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Anal Cancer: Chemotherapy

What is chemotherapy? 

Chemotherapy (chemo) uses strong medicines to kill cancer cells. The medicines attack and kill cells that grow quickly, like cancer cells. Some normal cells also grow quickly. Because of this, chemo can also harm those cells. This causes side effects.

For this treatment, you’ll see a medical oncologist. This is a doctor who specializes in using medicines to treat cancer. For anal cancer, your doctor is likely to give you more than one chemo medicine. This is called combination chemotherapy.

When might chemotherapy be used for anal cancer?

Chemo given at the same time as radiation is called chemoradiation. This is often the first treatment for anal cancers that have not spread to other parts of the body. In many cases, it can cure the cancer without surgery. If chemoradiation doesn’t destroy the cancer, you may need more chemo.

Sometimes chemoradiation is given after surgery. This is done to help kill any cancer cells that may be left in your body. This can help lower the chance that the cancer will come back later.

Chemo is used if the anal cancer has spread to other parts of your body, like your lungs or liver. This can help keep the cancer from growing, slow its growth, or ease problems the tumor is causing.

How is chemotherapy given for anal cancer?

You most likely will get chemo by IV (intravenously). This means it's put right into your blood through a vein. Some chemo medicines are taken as pills. Chemo is a systemic treatment. This means the medicines travel all through your body in your bloodstream.

Most people with anal cancer get chemo in an outpatient infusion center or at their healthcare provider’s office. In rare cases, depending on your health or the medicines you get, you may need to stay in the hospital during treatment.

Chemo is given in cycles. This means you’re treated with chemo for a certain period of time. Then you have a rest period. Each treatment and rest period make up one cycle. You'll likely have many cycles of treatment. Your healthcare provider will explain what your treatment plan will be and what you can expect. The length of each treatment period and the number of cycles depend on the type of chemo you get. Monthly treatments are common. But sometimes chemo is given more often.

Some of the IV chemo medicines used for anal cancer go into your bloodstream over a short period of time. But some medicines are given as a nonstop infusion over a few days. The medicine is controlled by a small pump that's connected to your IV by a tube that carries the chemo into your blood. If you get chemo this way, you’ll need to have a long-term venous (vein) access device. It's a small tube that's put into a large vein and attached to a small drum that's just under your skin. It stays in place between cycles so that you don't have a new IV put in each time you get treatment. It might be in your upper chest or your arm. Your healthcare team will talk with you about this, the type that might be best for you, and the risks and benefits of these devices.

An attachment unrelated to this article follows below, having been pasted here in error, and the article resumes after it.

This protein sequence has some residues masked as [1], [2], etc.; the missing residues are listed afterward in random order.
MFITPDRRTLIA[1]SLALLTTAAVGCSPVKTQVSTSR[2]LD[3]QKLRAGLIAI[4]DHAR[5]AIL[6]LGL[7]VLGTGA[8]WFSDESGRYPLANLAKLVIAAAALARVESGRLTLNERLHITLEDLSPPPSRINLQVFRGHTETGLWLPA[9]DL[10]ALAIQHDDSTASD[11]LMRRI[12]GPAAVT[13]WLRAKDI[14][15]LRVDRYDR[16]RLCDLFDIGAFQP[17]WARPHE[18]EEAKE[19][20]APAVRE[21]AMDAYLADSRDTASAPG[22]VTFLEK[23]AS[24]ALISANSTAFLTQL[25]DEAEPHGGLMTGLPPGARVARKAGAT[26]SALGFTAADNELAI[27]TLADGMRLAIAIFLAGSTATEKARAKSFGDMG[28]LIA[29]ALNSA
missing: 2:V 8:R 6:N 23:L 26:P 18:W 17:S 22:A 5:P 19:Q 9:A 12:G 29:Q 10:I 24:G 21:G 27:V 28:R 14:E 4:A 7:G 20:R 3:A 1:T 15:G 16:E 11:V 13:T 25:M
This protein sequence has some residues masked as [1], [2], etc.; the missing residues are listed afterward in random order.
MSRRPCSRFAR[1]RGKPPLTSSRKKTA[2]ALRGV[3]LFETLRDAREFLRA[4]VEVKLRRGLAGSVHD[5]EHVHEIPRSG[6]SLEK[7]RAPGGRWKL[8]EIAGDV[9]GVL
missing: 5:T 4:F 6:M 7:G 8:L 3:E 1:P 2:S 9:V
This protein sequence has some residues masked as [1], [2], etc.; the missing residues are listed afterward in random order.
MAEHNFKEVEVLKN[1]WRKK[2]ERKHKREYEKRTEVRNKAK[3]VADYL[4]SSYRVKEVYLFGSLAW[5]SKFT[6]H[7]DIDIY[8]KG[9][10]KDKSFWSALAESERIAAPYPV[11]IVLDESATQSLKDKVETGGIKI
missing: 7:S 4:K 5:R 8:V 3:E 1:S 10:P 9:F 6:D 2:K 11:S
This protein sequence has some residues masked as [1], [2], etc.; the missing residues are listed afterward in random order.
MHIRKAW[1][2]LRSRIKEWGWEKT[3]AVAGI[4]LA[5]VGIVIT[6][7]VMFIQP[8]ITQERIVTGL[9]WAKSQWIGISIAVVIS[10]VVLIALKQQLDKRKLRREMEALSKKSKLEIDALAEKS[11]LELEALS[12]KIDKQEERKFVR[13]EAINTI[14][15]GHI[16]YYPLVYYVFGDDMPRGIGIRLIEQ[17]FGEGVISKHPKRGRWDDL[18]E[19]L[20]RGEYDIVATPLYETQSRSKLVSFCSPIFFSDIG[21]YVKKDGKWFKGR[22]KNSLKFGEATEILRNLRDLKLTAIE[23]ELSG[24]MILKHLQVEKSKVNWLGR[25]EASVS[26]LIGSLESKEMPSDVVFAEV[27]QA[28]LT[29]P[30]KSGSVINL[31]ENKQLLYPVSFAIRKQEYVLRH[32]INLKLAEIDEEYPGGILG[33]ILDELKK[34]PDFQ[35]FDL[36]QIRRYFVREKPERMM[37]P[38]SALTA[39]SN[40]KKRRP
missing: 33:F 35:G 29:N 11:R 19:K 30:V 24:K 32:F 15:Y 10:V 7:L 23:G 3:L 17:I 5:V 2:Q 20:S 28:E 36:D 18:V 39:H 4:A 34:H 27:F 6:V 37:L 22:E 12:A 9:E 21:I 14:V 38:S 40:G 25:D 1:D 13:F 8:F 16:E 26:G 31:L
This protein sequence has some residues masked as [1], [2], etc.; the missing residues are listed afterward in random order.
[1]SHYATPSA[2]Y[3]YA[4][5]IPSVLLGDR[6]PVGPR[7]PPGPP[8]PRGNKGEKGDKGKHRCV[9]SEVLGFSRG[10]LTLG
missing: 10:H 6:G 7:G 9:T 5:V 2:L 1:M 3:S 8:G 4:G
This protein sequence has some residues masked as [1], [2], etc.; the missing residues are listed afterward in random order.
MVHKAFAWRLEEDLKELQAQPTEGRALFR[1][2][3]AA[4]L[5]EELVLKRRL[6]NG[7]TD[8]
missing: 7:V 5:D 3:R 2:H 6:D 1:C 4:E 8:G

What are common chemotherapy combinations used to treat anal cancer?

These are the main chemo combinations used along with radiation to treat anal cancer:

  • 5-fluorouracil (5-FU) and mitomycin

  • Capecitabine and mitomycin

  • 5-FU and cisplatin

Some of the medicine combinations used to treat anal cancer that has spread beyond the anus are:

  • 5-FU and cisplatin

  • Oxaliplatin, Leucovorin, and 5-FU

  • Carboplatin and paclitaxel

  • Cisplatin, leucovorin, and 5-FU

  • Docetaxel, cisplatin, and 5-FU

What are common side effects of chemotherapy for anal cancer?

Chemo affects both normal cells and cancer cells. Side effects depend on the type and dose of the medicines you get. Ask your healthcare provider which side effects you should watch for.

Common side effects can include:

  • Constipation

  • Diarrhea

  • Infections

  • Tiredness and lack of energy (fatigue)

  • Hair loss

  • Mouth sores

  • Nausea and vomiting 

  • Loss of appetite

  • Low blood cell counts

  • Easy bleeding or bruising

  • Numbness or tingling in fingers and toes (neuropathy)

Most side effects go away or get better between treatments. Other side effects can be permanent. There may be things you can do to help control many of these side effects. Some can even be prevented. Tell your healthcare providers about any side effects you have. They can help you manage your symptoms and keep them from getting worse.

Working with your healthcare provider

It's important to know which medicines you're taking. Write down the names of your medicines. Ask your healthcare team how they work and what side effects they might have.

Talk with your healthcare providers about what signs to look for and when to call them. For instance, chemo can make you more likely to get infections. Know what number to call with problems or questions. Is there a different number for evenings, holidays, and weekends?

It may be helpful to keep a diary of your side effects. Write down physical and emotional changes, and any changes in your thought process. A written list will make it easier for you to remember your questions when you go to your appointments. It will also make it easier for you to work with your healthcare team to make a plan to manage your side effects.

Online Medical Reviewer: Jessica Gotwals RN BSN MPH
Online Medical Reviewer: Melinda Murray Ratini DO
Online Medical Reviewer: Todd Gersten MD
Date Last Reviewed: 4/1/2023
© 2024 The StayWell Company, LLC. All rights reserved. This information is not intended as a substitute for professional medical care. Always follow your healthcare provider's instructions.